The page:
At the millennium, I flew from Manhattan to live in Dharamsala, home of the exiled Tibetans in the foothills of the Himalayas. Months later, my precious Micron laptop (it was the rare person who owned a laptop in those days) was stolen right out of my apartment, along with the backup disks. In one fell swoop, I had lost over ten years of my writing and research. I was, as you can imagine, devastated. (I plan to explain the fascinating series of events that led to this theft in another article, but right now all I want to do is share with you what one high lama said to me in the aftermath of this mini disaster.)
A little background, so you can empathize with just how terrible I felt: I had left Manhattan after selling my beautiful apartment. Word spread that I was a “rich foreigner” and so I was besieged by both Tibetans, many of whom were desperate for financial aid, as well as by the local Indians, Himachalis, as they are known. And I did help as many as I could, not just with money, but in a variety of ways, including teaching a few a little English.
Now I had an excellent combination lock on my door and no one (especially me) could figure out how the thief had entered. Nothing else was stolen, but the fellow had not taken the adapter, without which he could not use the laptop. So at least my financial and other information was safe.
A sympathetic friend took me to consult his lama, a wise old man who looked at my tear-streaked face and nodded gently. Ah, he said, you left the West to seek enlightenment. I know you are a sincere seeker, but do you understand what you are really doing here? You are fighting the greatest fight any human can take one—you are trying to transmute the darkness of eons into light!
Doing this is like training for the Olympics, he went on. There are benevolent powers on your side, but, just as Siddhartha Gautama’s fierce desire to be free attracted the malevolent attentions of Mara, King of the Demons, you too have attracted negative entities who will seek to prevent you from reaching your goal. Yes, by coming here to purify your egoic self and leaving behind your comfortable life in the West, you have entered the Spiritual Olympics, Your opponents are deadly but you must not quail before them. They use weak humans to do their work, and you will encounter even more men and women who will harass you if you stay committed to the goal of enlightenment.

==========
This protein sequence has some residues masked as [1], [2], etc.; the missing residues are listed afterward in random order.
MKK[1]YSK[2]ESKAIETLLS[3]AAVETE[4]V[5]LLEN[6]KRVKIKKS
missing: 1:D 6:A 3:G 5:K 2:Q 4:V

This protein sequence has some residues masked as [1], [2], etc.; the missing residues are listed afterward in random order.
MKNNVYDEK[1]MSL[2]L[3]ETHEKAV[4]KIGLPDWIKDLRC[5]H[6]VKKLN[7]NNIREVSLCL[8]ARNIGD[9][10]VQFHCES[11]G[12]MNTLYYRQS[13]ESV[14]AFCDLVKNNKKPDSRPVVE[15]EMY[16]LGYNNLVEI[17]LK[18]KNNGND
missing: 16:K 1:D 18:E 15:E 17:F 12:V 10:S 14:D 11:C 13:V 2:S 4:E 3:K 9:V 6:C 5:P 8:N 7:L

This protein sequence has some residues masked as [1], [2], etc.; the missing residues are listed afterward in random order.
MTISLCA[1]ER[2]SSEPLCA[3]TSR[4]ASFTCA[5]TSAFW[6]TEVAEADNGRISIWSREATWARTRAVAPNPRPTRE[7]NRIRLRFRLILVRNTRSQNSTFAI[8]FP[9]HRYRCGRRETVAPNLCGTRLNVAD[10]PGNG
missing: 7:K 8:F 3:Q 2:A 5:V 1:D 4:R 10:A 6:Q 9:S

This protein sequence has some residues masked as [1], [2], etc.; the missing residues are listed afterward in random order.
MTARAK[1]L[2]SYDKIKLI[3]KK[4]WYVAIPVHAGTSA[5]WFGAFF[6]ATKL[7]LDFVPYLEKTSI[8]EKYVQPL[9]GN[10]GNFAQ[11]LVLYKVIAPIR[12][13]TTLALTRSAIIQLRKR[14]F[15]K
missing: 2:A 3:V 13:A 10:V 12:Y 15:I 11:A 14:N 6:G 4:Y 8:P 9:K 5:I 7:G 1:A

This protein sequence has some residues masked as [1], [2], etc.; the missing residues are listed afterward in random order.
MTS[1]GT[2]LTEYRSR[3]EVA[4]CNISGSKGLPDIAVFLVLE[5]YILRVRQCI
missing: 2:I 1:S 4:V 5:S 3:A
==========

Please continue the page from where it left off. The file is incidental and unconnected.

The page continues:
The theft of your laptop is just one example of what happens to genuine seekers. You see, there are literally mountains of bad karma you must burn before you can ascend to the heights. Now you must change your view and see what has happened as a test: overcome your negative feelings and also simultaneously do everything you can to retrieve your laptop. You may not get it back, but try anyway. That is the way of the Spiritual Warrior. The greater the light, he said, ending his little sermon, the greater the shadow.
His words sank deeply into me. I never forgot them. Even today, when things go wrong as they often do, both in my encounters with humans and in my mundane affairs, I realize I have taken on a great task and must persevere, regardless. There have been times when it is my high goal alone that keeps me going.
Back to the laptop: it was a sheer miracle, but I got it back. I will save that story for another day, but my message today is that no matter what goes wrong in our lives, whether it is the betrayal of someone you loved and trusted, the death of a close friend or relative, financial problems, or your own ill health, never lose faith in your highest goal. All of this is just karma burning itself off and if we fight what is, the pendulum only swings back with even more force. Just keep going, like the Spiritual Warrior you are, and everything, as Ramana Maharshi said so simply and lovingly, will come out all right in the end.
Greetings from Arunachala, Shiva the Destroyer in the form of a hill of fire and light, who allows us to suffer greatly in order to incinerate the errors of the past, so we can realize that our true nature is no less than immortal bliss!